The Poetical Works of Lord Byron, Volume 4, Part 2

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Page 351 - And the third angel sounded, and there fell a great star from heaven, burning, as it were a lamp, and it fell upon the third part of the rivers, and upon the fountains of waters...
Page 297 - TITAN ! to whose immortal eyes The sufferings of mortality, Seen in their sad reality, Were not as things that gods despise ; What was thy pity's recompense ? A silent suffering, and intense ; The rock, the vulture, and the chain, All that the proud can feel of pain...
Page 336 - The sword, the banner, and the field, Glory and Greece, around me see! The Spartan, borne upon his shield, Was not more free. Awake! (not Greece — she is awake!) Awake, my spirit! Think through whom Thy life-blood tracks its parent lake. And then strike home!
Page 286 - There's not a joy the world can give like that it takes away When the glow of early thought declines in feeling's dull decay ; Tis not on youth's smooth cheek the blush alone, which fades so fast, But the tender bloom of heart is gone, ere youth itself be past.
Page 287 - There be none of Beauty's daughters With a magic like thee ; And like music on the waters Is thy sweet voice to me : When, as if its sound were causing The charmed ocean's pausing, The waves lie still and gleaming, And the. lull'd winds seem dreaming : And the midnight moon is weaving Her bright chain o'er the deep ; Whose breast is gently heaving, As an infant's asleep : So the spirit bows before thee, To listen and adore thee ; With a full but soft emotion, Like the swell of Summer's ocean.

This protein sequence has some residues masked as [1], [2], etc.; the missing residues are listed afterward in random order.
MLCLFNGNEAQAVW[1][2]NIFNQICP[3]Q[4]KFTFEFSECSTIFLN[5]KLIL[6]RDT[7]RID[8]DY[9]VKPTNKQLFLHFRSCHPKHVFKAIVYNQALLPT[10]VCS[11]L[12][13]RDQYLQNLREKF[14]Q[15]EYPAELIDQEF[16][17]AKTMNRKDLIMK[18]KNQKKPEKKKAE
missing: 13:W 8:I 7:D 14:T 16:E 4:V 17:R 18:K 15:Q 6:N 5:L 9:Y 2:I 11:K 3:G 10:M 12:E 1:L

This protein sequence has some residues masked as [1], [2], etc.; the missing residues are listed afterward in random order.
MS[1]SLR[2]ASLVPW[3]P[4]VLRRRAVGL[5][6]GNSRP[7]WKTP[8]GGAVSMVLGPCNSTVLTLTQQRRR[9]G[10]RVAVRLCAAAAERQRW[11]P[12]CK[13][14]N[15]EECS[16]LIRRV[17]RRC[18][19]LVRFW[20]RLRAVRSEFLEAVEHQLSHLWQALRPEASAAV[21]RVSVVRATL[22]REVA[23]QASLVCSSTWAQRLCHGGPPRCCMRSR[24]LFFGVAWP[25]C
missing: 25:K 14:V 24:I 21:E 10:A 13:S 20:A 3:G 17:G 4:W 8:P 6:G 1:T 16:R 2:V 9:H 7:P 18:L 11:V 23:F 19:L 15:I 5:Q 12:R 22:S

Page 294 - I HAD a dream, which was not all a dream. The bright sun was extinguish'd, and the stars Did wander darkling in the eternal space, Rayless, and pathless, and the icy earth Swung blind and blackening in the moonless air...
Page 315 - Here's a sigh to those who love me, And a smile to those who hate; And, whatever sky's above me, Here's a heart for every fate!
Page 221 - These lips are mute, these eyes are dry ; But in my breast and in my brain, Awake the pangs that pass not by, The thought that ne'er shall sleep again.
Page 227 - But the poor dog, in life the firmest friend, The first to welcome, foremost to defend, Whose honest heart is still his master's own, Who labours, fights, lives, breathes for him alone, Unhonour'd falls, unnoticed nil his worth. Denied in heaven the soul he held on earth : While man, vain insect ! hopes to be forgiven, And claims himself a sole exclusive heaven.
Page 257 - AND thou art dead, as young and fair As aught of mortal birth ; And form so soft, and charms SO rare, Too soon return'd to Earth ! Though Earth received them in her bed, And o'er the spot the crowd may tread In carelessness or mirth, There is an eye which could not brook A moment on that grave to look.

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